The conventional use of the word "mind" is brain-based. That is, however it is defined, it depends on a physical brain. The metaphysical definition of "mind" is based on a spirit capable of thinking, where "mind" is the thinking component of the spiritual experience. The way you used it sounded like the brain-based version of "mind".

Well — it's hard to find a more divisive platform than Internet discussion forums. They're not as active these days as the text messaging apps, but with those, you can't really get into anything of depth. Why Elon decided to invest in Twitter is beyond me. He could have setup something really great. Who knows? Maybe he still will setup something independent with more substance.

If free speech could be re-instated, that would be a huge improvement. I am one of the millions who was banned early last year. I've since deleted my accounts on FB, IG, YT, and Twitter.

Impressive. Alex should invite you on the show. I'd love to hear you talk about some of this stuff.

I have already been a guest on the show several times, including a recent appearance a couple months ago. I have also guest hosted a few episodes with Dr. Stanley Kripper, Erlendur Harraldsson, and Robert Waggoner.

You would need to elaborate on what you mean by "reincarnation", because there's the general attitude that it is a continuity of personhood of the deceased that manifests itself as a living person who is deemed to be reincarnated. That type of reincarnation is impossible. At best, the evidence indicates that the only thing that is happening is an unexplained transfer of memory data. However that is far from being a continuity of personhood.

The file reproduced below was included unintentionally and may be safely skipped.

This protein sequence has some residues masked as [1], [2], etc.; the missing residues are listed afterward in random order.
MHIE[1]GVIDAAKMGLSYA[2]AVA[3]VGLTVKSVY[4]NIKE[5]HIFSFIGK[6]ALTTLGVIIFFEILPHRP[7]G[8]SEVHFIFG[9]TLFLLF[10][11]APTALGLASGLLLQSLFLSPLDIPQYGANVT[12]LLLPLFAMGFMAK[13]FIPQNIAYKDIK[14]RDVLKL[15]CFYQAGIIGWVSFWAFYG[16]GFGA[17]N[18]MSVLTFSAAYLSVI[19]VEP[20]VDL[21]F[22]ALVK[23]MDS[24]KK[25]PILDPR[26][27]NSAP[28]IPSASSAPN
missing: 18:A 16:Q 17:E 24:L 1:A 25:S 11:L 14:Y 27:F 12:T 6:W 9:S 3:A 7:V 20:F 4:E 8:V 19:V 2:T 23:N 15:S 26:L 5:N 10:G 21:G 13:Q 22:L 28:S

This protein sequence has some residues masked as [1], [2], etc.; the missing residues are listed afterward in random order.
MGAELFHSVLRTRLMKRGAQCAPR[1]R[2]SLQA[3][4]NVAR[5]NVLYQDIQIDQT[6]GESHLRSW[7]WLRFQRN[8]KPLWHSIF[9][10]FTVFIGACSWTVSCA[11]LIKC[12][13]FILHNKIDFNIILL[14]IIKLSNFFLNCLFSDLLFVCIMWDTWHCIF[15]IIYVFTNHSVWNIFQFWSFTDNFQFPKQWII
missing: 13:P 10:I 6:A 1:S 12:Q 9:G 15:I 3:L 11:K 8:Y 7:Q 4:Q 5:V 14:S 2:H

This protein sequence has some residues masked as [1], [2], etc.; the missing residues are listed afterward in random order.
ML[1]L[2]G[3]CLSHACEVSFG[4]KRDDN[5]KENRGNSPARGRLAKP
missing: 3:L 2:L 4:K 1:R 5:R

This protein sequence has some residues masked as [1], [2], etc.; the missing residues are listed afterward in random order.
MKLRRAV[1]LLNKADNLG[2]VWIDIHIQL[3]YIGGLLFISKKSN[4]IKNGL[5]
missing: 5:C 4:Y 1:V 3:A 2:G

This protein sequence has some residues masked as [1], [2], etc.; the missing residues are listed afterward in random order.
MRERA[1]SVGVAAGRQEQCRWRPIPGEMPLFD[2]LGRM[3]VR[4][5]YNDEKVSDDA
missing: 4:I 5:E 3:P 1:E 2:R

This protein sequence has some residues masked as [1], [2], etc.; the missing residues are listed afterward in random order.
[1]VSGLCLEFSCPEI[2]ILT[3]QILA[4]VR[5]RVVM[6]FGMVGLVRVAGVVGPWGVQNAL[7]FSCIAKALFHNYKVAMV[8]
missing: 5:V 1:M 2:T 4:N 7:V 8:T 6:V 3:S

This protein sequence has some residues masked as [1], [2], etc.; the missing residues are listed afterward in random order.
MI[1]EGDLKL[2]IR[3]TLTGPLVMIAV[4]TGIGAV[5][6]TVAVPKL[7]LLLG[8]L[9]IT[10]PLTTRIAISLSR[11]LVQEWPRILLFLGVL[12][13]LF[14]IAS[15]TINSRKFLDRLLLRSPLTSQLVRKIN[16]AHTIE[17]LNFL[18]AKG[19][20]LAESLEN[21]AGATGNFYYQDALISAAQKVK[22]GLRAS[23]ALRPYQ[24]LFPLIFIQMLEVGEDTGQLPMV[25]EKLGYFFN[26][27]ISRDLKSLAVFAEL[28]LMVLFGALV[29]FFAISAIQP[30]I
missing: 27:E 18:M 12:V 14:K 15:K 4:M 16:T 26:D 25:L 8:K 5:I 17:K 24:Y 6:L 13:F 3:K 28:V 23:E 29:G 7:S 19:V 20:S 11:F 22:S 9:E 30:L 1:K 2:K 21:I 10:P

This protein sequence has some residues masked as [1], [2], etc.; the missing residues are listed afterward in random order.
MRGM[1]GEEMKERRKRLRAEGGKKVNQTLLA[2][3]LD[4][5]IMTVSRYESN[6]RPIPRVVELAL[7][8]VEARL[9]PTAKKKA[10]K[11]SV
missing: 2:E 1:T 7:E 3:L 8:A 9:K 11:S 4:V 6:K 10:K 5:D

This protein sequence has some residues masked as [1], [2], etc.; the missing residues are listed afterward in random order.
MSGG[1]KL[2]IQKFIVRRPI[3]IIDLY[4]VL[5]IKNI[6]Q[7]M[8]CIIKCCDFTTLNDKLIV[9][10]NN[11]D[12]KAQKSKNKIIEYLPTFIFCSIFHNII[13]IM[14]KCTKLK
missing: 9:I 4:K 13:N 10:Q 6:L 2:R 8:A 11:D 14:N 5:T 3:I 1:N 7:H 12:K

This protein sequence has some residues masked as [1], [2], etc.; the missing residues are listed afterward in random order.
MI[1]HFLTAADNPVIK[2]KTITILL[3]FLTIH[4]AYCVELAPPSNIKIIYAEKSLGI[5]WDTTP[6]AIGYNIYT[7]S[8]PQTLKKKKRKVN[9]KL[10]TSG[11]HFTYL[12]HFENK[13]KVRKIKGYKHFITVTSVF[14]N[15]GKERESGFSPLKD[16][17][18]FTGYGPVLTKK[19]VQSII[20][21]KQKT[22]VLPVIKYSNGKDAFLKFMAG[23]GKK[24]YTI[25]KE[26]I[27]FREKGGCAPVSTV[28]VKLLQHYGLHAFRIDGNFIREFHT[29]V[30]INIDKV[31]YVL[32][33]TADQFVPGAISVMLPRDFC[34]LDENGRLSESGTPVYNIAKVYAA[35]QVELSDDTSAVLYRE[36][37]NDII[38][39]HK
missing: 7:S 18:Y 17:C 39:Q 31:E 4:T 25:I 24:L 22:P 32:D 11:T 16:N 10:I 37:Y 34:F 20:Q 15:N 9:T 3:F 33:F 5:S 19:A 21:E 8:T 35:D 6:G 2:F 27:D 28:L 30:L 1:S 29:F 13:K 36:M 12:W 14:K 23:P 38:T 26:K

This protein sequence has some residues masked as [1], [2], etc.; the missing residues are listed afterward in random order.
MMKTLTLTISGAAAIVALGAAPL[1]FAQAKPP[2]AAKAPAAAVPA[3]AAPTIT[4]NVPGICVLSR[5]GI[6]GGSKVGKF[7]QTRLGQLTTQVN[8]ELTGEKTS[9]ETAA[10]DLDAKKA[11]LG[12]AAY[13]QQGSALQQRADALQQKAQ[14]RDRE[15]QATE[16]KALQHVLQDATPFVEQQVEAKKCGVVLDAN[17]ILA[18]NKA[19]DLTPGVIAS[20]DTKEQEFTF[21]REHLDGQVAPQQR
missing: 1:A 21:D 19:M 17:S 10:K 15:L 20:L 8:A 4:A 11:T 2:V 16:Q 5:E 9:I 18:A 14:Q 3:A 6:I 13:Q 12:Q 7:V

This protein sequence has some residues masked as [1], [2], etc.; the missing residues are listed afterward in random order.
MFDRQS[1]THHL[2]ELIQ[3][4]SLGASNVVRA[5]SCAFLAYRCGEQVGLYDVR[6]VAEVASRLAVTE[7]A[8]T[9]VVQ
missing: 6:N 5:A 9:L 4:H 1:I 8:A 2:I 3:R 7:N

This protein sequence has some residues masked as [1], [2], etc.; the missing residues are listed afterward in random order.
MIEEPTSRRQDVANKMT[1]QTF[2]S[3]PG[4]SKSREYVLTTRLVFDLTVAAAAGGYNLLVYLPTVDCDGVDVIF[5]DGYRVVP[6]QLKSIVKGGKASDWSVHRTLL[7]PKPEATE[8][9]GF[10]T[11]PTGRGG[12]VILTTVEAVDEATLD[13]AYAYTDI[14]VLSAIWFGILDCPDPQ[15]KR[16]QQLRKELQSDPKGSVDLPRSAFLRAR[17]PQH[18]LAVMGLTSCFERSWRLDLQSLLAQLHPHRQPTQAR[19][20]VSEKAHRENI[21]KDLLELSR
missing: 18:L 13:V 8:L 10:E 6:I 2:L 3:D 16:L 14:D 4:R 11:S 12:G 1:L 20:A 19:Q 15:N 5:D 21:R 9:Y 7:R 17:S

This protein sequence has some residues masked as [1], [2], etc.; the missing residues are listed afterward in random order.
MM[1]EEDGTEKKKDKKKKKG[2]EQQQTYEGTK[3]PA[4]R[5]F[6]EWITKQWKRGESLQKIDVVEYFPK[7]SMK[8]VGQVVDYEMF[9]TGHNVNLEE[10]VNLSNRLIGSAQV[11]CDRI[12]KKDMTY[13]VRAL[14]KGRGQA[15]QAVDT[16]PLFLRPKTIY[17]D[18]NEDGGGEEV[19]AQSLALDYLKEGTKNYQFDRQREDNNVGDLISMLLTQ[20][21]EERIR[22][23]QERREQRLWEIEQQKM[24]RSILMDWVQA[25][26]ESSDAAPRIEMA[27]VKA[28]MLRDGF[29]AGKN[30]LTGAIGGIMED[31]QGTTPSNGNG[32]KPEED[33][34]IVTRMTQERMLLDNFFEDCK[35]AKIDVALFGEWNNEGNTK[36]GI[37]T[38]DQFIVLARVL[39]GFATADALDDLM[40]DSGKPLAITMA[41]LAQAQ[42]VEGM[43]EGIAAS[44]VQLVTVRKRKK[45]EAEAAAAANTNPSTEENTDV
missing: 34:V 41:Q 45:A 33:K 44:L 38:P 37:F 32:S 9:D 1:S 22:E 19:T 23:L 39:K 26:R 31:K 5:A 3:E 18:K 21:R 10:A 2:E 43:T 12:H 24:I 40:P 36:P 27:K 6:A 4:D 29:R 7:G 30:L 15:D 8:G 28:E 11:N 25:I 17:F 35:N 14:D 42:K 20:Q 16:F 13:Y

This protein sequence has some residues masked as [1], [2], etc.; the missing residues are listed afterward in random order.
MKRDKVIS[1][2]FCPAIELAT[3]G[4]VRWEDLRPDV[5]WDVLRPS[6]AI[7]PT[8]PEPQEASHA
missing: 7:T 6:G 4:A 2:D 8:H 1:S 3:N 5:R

Here you make it clear that you cannot discuss this subject. At least, not until you are capable of reviewing and understanding evidence that undermines your position. Maybe you've seen the same evidence I have but came to a different conclusion. That is possible but it wouldn't match my observations of people who disbelieve in the reality of reincarnation.

What I have seen is, at best, a willingness to superficially read a tiny portion of the available data without meaningfully engaging with it. The superficial engagement I have seen usually does not involve going straight to the source material. Instead, it starts from a position of extreme prejudice in an article written by a critic of psi, someone like James Randi, who then guides the reader through a deceptive summary of the source material. That then becomes the basis for saying that the evidence has been looked at and understood but in reality, the evidence has not been looked at because the guided tour alters the evidence beyond recognition.

Sometimes, readers go from the Randi-like material to the source data but only to the specific portions extracted and mangled by the critique they read, thus leaving a distorted view of the material.